NEW YORK (Reuters) - Twenty-three New York City doctors and medical workers have been charged with running an insurance fraud scheme in which they persuaded homeless and poor people to get unnecessary medical testing with promises of free shoes, prosecutors said on Tuesday.
Nine doctors and other employees of eight city medical clinics are accused of fraudulently billing Medicaid $7 million in expenses for patients recruited from homeless shelters and welfare centers between October 2012 and September 2014, Brooklyn District Attorney Ken Thompson said in a statement.
“These defendants allegedly exploited the most vulnerable members of our society and raked in millions of dollars by doing so,” Thompson said in the statement.
The people targeted, referred to by the accused schemers as “guinea pigs,” were given free footwear if they produced a Medicaid card and agreed to have their feet examined at one of the involved medical clinics, prosecutors said.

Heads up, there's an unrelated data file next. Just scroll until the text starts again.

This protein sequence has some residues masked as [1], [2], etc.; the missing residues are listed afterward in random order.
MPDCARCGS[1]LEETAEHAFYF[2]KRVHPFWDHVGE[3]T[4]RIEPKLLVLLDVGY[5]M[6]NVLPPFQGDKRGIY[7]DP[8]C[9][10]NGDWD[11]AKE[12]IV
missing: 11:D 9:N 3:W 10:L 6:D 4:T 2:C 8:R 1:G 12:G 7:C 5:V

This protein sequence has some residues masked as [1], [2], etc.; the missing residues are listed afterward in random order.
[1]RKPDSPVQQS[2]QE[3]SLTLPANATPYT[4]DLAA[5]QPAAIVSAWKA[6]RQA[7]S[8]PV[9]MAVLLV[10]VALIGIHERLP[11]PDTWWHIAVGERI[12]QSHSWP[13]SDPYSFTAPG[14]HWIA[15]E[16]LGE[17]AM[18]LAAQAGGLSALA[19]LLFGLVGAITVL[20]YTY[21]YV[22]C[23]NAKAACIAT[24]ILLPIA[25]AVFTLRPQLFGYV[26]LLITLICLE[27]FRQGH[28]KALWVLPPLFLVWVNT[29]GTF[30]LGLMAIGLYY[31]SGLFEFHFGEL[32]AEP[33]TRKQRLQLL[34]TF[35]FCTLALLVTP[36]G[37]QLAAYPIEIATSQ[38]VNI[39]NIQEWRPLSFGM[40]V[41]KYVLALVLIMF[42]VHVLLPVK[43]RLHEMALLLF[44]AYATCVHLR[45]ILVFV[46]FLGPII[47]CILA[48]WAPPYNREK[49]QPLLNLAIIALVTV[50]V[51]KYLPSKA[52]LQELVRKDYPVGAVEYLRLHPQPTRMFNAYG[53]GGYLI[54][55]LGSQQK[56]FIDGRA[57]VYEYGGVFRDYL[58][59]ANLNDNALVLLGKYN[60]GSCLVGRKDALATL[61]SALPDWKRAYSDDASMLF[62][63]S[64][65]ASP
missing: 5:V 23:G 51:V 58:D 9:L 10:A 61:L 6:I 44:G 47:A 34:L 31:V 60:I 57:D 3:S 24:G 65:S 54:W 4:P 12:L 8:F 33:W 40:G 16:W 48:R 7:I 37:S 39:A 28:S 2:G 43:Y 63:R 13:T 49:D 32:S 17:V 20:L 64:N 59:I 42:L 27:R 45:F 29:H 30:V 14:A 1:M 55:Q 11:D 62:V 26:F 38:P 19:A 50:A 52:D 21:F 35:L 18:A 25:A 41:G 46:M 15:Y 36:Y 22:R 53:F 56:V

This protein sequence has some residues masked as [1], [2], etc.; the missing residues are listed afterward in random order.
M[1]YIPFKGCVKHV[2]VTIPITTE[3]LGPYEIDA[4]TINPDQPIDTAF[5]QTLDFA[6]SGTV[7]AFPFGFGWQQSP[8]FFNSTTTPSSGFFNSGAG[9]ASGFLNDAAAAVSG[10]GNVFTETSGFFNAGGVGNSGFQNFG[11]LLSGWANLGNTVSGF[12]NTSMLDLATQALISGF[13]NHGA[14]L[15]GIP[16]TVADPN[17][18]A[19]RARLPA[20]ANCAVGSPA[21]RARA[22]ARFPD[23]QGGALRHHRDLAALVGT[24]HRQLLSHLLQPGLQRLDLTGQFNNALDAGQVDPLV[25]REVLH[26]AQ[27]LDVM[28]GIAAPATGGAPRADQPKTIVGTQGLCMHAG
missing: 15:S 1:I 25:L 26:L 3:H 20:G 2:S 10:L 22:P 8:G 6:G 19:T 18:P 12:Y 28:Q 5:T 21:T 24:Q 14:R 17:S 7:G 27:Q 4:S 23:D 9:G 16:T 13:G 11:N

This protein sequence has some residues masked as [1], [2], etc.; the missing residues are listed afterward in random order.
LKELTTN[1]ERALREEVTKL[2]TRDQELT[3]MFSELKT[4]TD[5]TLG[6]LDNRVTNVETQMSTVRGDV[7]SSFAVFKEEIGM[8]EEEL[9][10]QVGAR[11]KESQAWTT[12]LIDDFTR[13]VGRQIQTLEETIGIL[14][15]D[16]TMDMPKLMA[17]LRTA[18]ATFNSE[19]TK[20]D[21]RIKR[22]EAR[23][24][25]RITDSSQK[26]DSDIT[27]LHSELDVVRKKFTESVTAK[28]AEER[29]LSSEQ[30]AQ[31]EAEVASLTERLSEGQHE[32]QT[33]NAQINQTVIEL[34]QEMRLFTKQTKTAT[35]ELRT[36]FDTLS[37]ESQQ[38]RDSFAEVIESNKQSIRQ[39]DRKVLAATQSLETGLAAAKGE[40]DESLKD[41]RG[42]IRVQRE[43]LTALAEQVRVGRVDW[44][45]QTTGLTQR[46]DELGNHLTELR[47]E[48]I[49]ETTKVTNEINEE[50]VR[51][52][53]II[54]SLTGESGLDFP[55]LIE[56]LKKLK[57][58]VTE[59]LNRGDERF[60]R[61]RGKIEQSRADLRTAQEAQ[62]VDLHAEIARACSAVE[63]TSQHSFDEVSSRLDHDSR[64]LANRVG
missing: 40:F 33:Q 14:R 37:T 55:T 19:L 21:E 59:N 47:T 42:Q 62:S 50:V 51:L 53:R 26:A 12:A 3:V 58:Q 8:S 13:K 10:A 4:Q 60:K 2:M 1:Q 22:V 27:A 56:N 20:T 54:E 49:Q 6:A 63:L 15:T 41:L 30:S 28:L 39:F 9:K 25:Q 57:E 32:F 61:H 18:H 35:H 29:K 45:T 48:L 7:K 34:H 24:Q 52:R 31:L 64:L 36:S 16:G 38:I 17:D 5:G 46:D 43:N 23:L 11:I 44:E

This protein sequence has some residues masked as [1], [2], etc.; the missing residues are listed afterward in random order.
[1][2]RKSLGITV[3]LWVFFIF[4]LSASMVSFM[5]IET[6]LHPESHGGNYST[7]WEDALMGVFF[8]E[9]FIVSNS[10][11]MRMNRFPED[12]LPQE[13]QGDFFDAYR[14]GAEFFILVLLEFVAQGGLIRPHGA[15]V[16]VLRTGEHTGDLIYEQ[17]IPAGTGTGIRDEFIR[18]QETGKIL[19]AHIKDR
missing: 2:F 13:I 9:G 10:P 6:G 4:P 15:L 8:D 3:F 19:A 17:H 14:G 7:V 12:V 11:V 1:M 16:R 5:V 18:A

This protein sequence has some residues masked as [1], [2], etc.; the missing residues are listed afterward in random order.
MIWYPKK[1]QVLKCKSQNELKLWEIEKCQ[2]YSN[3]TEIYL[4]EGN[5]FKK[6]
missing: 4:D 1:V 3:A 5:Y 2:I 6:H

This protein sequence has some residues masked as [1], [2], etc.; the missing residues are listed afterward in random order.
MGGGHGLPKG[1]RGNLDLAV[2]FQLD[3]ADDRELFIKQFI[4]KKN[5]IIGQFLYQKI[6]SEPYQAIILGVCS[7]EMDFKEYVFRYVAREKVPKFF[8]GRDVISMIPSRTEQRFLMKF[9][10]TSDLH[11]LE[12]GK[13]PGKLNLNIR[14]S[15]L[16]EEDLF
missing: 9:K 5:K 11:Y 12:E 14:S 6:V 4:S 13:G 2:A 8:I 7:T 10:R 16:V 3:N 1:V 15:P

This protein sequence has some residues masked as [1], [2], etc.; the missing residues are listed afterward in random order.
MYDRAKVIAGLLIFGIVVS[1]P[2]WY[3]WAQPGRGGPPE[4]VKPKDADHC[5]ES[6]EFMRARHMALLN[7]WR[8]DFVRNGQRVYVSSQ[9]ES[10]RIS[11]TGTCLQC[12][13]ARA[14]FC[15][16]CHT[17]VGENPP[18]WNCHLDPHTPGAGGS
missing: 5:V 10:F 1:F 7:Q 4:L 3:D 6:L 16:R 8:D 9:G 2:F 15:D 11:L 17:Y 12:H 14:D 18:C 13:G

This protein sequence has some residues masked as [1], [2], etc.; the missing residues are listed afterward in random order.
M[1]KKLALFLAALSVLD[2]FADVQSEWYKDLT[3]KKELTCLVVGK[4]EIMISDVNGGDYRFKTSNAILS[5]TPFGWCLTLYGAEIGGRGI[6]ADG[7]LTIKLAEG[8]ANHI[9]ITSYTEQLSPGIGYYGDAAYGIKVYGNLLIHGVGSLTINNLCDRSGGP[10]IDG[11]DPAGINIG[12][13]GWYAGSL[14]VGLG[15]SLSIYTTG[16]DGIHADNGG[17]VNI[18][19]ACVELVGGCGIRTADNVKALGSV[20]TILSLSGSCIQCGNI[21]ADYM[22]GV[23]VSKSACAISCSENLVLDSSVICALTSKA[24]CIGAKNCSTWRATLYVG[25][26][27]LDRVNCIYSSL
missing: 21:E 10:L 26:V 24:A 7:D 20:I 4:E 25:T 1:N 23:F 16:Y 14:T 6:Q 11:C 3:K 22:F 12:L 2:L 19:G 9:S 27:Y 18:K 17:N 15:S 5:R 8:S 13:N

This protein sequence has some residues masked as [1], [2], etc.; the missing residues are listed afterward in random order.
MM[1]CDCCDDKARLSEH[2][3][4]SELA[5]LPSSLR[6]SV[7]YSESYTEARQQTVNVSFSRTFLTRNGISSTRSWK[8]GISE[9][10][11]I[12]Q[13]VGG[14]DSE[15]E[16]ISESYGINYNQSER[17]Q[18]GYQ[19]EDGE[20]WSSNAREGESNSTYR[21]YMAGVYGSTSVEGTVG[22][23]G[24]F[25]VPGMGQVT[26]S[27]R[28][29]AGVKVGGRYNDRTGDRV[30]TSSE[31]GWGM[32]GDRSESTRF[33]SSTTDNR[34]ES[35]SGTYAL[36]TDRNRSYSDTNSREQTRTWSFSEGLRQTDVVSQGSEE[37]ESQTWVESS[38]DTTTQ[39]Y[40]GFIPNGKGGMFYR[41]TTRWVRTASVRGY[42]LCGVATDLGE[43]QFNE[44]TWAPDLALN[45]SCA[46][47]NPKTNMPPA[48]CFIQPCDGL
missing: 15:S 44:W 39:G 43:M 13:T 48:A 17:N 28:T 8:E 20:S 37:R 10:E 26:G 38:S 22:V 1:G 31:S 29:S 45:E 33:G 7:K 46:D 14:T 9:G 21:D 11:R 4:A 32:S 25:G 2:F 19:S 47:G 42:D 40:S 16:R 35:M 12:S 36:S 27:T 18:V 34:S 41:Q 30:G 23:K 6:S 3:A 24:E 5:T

They were often taken to the clinics for physical therapy and tests including cardiograms that spanned hours and sometimes days, prosecutors said. Patients were also given medical equipment such as leg braces that they did not need.
Daniel Coyne, acting deputy Medicaid inspector general for investigations, said the patients could have had actual and serious medical problems left untreated by getting the arbitrary testing.
The accused face up to 25 years in prison if convicted on the top count of enterprise corruption. A hearing in the case is set for May 19.
Reporting by Laila Kearney; Editing by Mohammad Zargham